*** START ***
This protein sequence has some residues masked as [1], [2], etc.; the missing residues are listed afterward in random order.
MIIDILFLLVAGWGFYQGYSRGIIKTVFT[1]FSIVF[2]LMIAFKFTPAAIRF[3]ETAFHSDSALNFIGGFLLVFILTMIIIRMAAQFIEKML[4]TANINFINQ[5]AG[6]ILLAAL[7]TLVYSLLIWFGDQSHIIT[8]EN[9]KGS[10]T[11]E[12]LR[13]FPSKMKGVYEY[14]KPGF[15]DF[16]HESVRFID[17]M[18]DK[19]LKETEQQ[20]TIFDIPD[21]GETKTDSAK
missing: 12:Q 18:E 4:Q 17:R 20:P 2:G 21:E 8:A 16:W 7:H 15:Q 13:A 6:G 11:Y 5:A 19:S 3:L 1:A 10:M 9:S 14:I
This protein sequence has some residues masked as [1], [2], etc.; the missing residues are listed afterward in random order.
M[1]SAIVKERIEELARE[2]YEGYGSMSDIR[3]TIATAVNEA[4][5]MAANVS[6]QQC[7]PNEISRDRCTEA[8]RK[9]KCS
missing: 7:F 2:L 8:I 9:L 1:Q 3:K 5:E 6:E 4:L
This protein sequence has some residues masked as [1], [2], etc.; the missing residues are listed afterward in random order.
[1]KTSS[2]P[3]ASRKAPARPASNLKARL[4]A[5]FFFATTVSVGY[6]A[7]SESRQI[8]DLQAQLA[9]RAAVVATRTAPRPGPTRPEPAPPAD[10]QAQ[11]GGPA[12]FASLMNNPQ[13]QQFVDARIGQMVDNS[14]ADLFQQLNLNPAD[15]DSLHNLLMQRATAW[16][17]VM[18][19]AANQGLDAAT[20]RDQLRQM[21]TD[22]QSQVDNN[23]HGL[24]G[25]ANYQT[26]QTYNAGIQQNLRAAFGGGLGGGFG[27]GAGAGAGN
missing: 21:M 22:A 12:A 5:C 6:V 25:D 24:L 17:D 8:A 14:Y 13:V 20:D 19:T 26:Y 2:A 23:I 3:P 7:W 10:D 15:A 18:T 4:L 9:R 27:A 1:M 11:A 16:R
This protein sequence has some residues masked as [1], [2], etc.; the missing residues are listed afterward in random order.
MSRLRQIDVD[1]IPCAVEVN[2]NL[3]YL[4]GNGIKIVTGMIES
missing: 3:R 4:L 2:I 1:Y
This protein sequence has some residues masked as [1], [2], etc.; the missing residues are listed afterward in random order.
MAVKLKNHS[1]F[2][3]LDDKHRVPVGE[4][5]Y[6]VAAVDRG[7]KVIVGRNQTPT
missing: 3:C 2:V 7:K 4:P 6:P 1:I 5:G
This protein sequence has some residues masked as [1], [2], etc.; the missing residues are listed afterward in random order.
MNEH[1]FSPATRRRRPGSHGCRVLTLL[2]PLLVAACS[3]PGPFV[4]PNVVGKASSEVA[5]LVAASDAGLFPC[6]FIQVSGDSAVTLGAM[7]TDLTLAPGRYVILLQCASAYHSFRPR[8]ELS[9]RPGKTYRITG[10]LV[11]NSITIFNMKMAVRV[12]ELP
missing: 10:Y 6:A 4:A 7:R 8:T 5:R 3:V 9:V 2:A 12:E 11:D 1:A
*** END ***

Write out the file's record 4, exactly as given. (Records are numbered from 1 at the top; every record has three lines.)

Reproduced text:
This protein sequence has some residues masked as [1], [2], etc.; the missing residues are listed afterward in random order.
MSRLRQIDVD[1]IPCAVEVN[2]NL[3]YL[4]GNGIKIVTGMIES
missing: 3:R 4:L 2:I 1:Y